November 21, 2016
by Christina Carta
We are not just another case number. We are important to our communities.
You never know who you will run into sometimes, even at the doctor’s office. I myself, as so many, live with my status. I don’t want to say illness or disease, because both remind me of being sick. I have never had symptoms or sickness with HIV, but we are all different–some may or may not have symptoms. That’s why it’s important to get tested.
I was diagnosed within 2 months of contracting the virus. SO many of us who have been living with the same diagnoses reach out to our communities to let others, both negative and positive, know the true depth and realities of living with HIV. There are many things we all face, such as fear of death, fear of rejection from our friends and family, the stigma, the issues of disclosure with everyone who has some part in our lives; dealing with depression and isolation as well.
I ran into a young gentleman one day, very upbeat and with so much energy. He was very friendly and wow so much out spoken. Normally I don’t speak to a lot of people when out, especially in the city. I have just run into some rude people and have learned to go about my business. But this man was different. We were talking about stigma and discrimination and how we educate others with our blogs and the other functions we get involved in. I was amazed I clicked with a stranger–we had so much in common with the fight to end HIV stigma and to focus on all communities. To reach out and educate, and give knowledge and show HIV is no longer a death sentence, and not to give up and still go for your goals and dreams; that just because you or someone you love may have HIV, you cannot give up.
A lot of things have truly changed over the last 35 years. Treatment works, and many others, as well as myself, have been able to live a normal life with an undetectable viral load. Anyway, for anyone wanting to know more about HIV and the reality of living and dealing with HIV, you can watch my friend’s series online.
“Unsure/Positive” tells the story of Kieran, a young man who has just learned that he is HIV-positive. The excellent cast members include Amy DePaola as Kieran’s best friend Allie, Tommy Derrah, Ken Breese, Lance Williams. (SEASON ONE NOW AVAILABLE HERE.) Danny Pintauro, who was a child star on Who’s the Boss and is also a man living with HIV, has joined the cast of this colorful web series about the challenges of coming out and living with HIV, facing the truth of stigma and discrimination, and living and loving life and moving forward living with HIV.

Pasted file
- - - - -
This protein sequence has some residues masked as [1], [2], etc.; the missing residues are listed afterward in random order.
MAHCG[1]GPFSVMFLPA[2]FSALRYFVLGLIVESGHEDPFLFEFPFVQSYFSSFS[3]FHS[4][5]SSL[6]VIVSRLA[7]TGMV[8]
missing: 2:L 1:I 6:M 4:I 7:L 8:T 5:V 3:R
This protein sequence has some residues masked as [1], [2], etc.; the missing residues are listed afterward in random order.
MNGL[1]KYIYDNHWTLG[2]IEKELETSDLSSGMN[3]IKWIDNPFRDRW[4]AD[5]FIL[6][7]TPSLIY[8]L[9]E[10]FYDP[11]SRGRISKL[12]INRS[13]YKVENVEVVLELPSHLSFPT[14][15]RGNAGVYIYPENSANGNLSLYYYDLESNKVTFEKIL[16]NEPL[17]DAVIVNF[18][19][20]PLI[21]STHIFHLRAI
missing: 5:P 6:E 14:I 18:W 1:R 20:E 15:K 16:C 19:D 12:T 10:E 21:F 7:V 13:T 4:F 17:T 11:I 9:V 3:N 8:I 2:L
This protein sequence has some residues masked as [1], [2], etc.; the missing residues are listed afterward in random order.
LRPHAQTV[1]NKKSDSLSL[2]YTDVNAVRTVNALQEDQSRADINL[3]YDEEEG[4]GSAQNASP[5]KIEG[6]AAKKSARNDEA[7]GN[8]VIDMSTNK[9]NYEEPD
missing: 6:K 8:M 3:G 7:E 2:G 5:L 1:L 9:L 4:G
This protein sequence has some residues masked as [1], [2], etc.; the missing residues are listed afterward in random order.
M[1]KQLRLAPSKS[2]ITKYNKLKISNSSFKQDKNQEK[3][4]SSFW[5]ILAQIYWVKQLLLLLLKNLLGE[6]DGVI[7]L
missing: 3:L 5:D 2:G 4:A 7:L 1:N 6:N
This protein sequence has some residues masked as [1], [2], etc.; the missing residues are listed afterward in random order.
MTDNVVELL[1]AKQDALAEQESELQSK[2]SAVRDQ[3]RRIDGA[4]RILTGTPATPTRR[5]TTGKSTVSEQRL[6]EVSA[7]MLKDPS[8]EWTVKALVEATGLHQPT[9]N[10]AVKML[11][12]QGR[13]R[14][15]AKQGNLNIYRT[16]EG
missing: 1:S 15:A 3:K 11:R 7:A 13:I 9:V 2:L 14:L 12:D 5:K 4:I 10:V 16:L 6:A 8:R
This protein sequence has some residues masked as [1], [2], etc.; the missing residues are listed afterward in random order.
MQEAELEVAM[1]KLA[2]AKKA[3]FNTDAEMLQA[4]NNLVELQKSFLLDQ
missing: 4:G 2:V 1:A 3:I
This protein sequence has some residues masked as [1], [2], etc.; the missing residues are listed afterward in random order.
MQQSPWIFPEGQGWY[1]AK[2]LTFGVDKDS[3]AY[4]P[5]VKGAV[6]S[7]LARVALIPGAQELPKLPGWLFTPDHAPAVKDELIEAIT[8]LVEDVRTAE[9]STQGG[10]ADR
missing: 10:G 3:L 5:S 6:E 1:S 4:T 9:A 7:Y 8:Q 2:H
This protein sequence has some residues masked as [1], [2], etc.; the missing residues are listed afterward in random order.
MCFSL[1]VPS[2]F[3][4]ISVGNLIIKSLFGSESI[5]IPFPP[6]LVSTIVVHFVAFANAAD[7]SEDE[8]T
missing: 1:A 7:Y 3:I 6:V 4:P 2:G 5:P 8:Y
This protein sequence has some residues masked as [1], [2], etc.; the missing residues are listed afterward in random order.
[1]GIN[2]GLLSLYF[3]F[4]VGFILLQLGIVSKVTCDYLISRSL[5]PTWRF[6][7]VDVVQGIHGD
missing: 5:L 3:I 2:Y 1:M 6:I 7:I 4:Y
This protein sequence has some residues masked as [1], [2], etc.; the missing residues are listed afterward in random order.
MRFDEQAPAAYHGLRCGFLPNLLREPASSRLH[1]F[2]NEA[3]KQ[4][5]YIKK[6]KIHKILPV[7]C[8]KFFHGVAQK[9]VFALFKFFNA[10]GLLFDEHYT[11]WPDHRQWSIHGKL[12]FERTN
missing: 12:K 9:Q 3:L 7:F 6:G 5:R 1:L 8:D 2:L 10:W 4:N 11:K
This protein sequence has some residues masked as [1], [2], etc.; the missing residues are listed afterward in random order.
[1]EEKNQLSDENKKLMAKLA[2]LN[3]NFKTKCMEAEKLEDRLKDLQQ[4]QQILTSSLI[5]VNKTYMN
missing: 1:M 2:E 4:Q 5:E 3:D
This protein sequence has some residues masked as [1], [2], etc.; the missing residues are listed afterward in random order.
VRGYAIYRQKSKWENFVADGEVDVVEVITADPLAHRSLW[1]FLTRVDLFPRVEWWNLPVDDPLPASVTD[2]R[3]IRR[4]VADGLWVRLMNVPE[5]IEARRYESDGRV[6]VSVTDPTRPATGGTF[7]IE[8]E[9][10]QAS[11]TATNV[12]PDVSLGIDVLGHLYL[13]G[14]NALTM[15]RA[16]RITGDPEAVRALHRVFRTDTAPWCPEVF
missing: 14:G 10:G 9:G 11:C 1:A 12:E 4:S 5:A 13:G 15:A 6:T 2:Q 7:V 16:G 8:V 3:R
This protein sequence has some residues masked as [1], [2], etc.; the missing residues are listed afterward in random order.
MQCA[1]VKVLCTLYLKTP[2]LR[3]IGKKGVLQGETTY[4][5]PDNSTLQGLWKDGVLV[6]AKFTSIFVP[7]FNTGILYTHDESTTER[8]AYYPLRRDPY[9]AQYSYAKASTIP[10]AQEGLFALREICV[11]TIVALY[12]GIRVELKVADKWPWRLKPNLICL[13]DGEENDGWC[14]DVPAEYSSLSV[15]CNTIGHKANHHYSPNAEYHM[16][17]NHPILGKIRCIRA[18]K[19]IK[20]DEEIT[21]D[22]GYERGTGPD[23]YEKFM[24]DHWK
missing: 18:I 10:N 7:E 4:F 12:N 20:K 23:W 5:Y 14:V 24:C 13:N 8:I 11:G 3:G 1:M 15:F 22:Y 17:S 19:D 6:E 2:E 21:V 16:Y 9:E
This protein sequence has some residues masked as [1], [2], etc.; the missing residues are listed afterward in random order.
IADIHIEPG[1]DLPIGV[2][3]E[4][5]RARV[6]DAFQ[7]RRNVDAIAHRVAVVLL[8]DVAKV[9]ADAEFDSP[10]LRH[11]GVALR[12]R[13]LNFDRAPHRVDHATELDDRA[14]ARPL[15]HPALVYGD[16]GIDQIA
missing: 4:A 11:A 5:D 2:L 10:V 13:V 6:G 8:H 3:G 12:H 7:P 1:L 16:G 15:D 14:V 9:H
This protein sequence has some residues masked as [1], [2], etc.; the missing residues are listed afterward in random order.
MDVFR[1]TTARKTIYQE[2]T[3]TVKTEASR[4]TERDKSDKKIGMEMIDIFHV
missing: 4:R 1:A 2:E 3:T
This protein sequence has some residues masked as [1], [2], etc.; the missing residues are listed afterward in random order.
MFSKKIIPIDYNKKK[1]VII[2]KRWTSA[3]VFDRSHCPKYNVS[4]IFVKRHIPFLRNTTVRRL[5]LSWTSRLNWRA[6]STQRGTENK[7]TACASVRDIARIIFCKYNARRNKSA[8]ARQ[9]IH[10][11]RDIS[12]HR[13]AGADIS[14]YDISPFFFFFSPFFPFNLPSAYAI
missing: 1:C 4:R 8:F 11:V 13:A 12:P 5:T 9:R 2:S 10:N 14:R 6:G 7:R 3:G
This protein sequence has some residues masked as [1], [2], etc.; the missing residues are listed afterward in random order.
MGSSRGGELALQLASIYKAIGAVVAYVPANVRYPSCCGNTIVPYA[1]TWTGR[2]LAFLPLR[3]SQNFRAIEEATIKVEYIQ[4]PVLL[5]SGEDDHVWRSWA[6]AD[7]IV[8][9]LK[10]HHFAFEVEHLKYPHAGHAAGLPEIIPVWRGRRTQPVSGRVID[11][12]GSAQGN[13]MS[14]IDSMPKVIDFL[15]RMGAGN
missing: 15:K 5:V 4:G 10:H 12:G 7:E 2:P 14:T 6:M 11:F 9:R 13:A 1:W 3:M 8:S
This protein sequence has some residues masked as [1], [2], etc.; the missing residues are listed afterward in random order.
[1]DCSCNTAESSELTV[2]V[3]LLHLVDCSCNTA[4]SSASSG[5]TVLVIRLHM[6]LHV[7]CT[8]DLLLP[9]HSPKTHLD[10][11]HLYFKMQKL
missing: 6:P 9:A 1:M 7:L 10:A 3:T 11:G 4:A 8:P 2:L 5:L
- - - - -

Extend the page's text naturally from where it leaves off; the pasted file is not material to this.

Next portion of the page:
Who is the creator of this wonderful reality show? Christian Daniel Kiley, creator, writer and director of Unsure/Positive, was diagnosed with HIV in 2007. Fear of discrimination and stigma kept Christian in the HIV closet for many years, but once he came out to family and friends, he saw love and support from many, and realized there is light at the end of the tunnel. At some point, he just had to have a little push from his therapist to have the courage to open up.
I think opening up is the best thing a person can do. A huge weight will be lifted off you. At first, yes, we all feel a fear of rejection; but if people are going to discriminate against you or reject you, they are not educated enough and just don’t know it’s their stupidity and their loss. You don’t need them anyway. Christian Daniel Kiley is a filmmaker, actor, HIV awareness educator, husband, son, brother and a wonderful friend. Just like many of us who felt lost and scared but turned the negative thoughts to something positive, at the time of his diagnosis, he dealt with isolation, fear of the unknown, and refrained from disclosing his status to anyone. After five years of isolation, just like me — we both isolated ourselves 5 years — he decided to disclose to his family, friends and then the Internet. Since coming out, he has earned his MFA in Media Art from Emerson College in Boston, Massachusetts. He is the creator of the web series, Unsure/Positive, which released its first season in December of 2015. He also speaks to Boston-area youth about HIV awareness, with an emphasis on prevention and destigmatization.
Your questions, opinions, letters and suggestions are welcome at unsurepositive@ gmail.com. Christian can be found almost anywhere: follow him on Twitter, like his photos on Instagram, and check him out on Facebook.